“The two also discussed shaping the security, civilian and economic reality in Judea, Samaria and Gaza,” it added.
“The stronger the Palestinian Authority is, the weaker Hamas will be,” Gantz told reporters. “And the greater its ability to govern is, the more security we’ll have, and the less we’ll have to do.”
An official close to Bennett downplayed the meeting earlier Monday, saying there would not be any peace negotiations with the Palestinians.
“This is a meeting that deals with security issues. There is no diplomatic process with the Palestinians, nor will there be,” the official said in a statement, adding that it was approved in advance by Bennett.
The talks came as Bennett returned from Washington after meeting with US President Joe Biden. Biden raised the Palestinian issue with the new Israeli leader during their discussions.
Bennett has vowed to prop up the ailing PA government and economy, although he has explicitly ruled out working to establish an independent Palestinian state.
The last high-level face-to-face talks between Israeli and Palestinian leaders were in 2010, at the beginning of former prime minister Benjamin Netanyahu’s second term in office. While the two leaders crossed paths on occasion later, ties became increasingly strained as the peace process went on indefinite hold; their last public phone call was in 2017 after a Palestinian terror attack.
In recent years, high-level contact between the two sides became scarce.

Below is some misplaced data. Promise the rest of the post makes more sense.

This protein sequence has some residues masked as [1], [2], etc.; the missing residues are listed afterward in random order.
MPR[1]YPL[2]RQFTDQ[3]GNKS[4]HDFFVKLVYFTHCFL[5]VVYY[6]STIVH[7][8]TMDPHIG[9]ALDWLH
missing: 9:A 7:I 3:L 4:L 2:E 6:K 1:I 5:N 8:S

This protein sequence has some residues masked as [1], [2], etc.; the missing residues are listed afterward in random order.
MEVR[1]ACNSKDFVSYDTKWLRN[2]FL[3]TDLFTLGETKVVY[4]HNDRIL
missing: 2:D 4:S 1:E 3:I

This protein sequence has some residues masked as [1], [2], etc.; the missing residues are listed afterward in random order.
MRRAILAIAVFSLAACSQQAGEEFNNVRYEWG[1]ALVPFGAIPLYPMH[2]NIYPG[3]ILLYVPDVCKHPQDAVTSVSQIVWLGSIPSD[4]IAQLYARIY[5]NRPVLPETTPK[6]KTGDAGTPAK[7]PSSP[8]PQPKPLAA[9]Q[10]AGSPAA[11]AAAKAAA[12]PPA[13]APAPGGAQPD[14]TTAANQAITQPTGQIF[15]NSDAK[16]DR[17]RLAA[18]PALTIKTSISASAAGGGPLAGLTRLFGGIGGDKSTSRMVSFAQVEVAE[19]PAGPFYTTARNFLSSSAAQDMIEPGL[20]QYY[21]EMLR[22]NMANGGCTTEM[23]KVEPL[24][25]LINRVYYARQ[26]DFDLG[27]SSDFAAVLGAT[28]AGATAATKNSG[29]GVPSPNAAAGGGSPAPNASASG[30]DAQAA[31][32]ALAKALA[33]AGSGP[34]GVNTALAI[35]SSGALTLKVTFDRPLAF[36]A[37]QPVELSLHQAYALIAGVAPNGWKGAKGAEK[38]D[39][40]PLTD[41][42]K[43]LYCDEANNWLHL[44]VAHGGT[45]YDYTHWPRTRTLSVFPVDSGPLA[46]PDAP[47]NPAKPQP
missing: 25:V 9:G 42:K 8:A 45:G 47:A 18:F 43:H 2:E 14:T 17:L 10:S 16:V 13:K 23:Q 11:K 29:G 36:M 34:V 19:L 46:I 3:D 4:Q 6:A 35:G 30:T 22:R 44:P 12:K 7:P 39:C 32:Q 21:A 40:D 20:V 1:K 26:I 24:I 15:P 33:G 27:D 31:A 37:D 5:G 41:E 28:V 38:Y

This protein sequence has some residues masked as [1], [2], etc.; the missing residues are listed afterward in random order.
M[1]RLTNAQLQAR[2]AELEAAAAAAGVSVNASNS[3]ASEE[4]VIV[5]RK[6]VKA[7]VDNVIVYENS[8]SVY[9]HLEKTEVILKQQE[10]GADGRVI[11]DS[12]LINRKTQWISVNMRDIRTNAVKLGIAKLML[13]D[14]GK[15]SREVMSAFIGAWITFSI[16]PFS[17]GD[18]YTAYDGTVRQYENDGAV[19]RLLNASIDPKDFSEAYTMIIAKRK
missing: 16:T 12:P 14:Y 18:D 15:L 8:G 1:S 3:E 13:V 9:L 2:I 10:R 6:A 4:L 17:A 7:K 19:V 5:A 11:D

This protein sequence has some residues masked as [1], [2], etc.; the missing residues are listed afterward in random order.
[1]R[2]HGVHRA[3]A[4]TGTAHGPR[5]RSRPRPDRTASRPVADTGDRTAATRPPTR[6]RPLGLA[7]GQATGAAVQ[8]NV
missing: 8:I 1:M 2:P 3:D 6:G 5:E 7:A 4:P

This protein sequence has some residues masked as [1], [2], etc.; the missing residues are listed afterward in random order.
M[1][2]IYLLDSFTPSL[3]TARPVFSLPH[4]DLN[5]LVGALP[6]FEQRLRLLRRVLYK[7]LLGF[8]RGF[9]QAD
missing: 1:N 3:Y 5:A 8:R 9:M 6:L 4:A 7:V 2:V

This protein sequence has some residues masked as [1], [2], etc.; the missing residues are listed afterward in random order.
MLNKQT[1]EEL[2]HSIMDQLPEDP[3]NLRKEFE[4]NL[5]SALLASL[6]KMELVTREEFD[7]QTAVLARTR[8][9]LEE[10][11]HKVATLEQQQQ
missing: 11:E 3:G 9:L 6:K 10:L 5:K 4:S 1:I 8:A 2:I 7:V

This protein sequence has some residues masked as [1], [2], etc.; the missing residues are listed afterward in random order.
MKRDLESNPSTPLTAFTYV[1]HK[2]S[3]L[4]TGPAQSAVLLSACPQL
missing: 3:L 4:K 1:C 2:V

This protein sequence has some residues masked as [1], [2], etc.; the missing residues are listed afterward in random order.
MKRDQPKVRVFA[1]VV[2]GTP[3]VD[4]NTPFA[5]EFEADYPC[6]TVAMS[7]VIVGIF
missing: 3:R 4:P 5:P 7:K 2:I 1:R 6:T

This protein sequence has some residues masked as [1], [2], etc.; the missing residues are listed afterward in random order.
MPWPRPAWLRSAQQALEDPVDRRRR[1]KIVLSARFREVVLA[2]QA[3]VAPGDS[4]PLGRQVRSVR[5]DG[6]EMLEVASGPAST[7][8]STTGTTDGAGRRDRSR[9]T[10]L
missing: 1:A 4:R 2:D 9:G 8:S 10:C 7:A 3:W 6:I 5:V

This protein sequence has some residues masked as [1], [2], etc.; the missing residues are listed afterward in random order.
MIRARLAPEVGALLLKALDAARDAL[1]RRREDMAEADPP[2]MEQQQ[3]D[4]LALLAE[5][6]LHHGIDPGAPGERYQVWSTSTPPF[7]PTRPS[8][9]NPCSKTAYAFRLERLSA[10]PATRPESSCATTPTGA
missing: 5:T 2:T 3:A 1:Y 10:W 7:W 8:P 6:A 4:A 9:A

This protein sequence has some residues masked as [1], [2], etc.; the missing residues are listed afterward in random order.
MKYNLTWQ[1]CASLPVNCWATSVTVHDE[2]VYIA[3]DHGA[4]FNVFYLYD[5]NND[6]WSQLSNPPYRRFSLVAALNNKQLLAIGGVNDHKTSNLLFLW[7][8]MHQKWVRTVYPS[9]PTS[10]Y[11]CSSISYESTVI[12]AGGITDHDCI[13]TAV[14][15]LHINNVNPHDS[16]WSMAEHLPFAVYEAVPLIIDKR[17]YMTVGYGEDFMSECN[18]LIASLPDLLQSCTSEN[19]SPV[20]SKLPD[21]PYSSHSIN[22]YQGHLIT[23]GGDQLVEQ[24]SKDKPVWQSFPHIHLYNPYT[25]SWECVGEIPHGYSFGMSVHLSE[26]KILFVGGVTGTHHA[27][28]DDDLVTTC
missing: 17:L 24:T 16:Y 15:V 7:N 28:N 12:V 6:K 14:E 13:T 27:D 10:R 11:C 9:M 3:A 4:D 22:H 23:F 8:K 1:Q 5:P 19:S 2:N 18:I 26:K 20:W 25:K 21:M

According to Gantz’s office, the politicians held two rounds of discussions. The first was attended by Israel’s military liaison to the Palestinians, Ghassan Alian, Palestinian Authority intelligence chief Majid Faraj and al-Sheikh. In the second, Gantz and Abbas spoke privately.
Gantz spoke on the phone with Abbas in mid-July, marking the highest-level public contact between the two sides since Netanyahu’s 2017 phone call. A flurry of meetings and phone calls have followed: Public Security Minister Omar Barlev spoke with Abbas a few weeks later, while ministers on both sides held rare meetings with their counterparts.
Israeli officials have publicly emphasized strengthening the PA’s economy, as Ramallah faces a growing fiscal crisis. In July, Israel increased the number of work permits for West Bank Palestinians seeking employment inside Israel in an attempt to ease the economic pangs.
The West Bank economy has been battered by the coronavirus, shrinking by 11.5 percent over the course of 2020. The PA government budget has also taken a serious hit, with a Western diplomat warning The Times of Israel in late July that the PA was “about to collapse, due to lack of revenues.”
At the same time, Ramallah has seen a major drop in Arab and international aid, which previously accounted for a significant chunk of its budget. In 2019, the PA received around $300 million in budget support by the end of June. In 2021, however, they saw just $30.2 million — barely more than one-tenth the previous amount.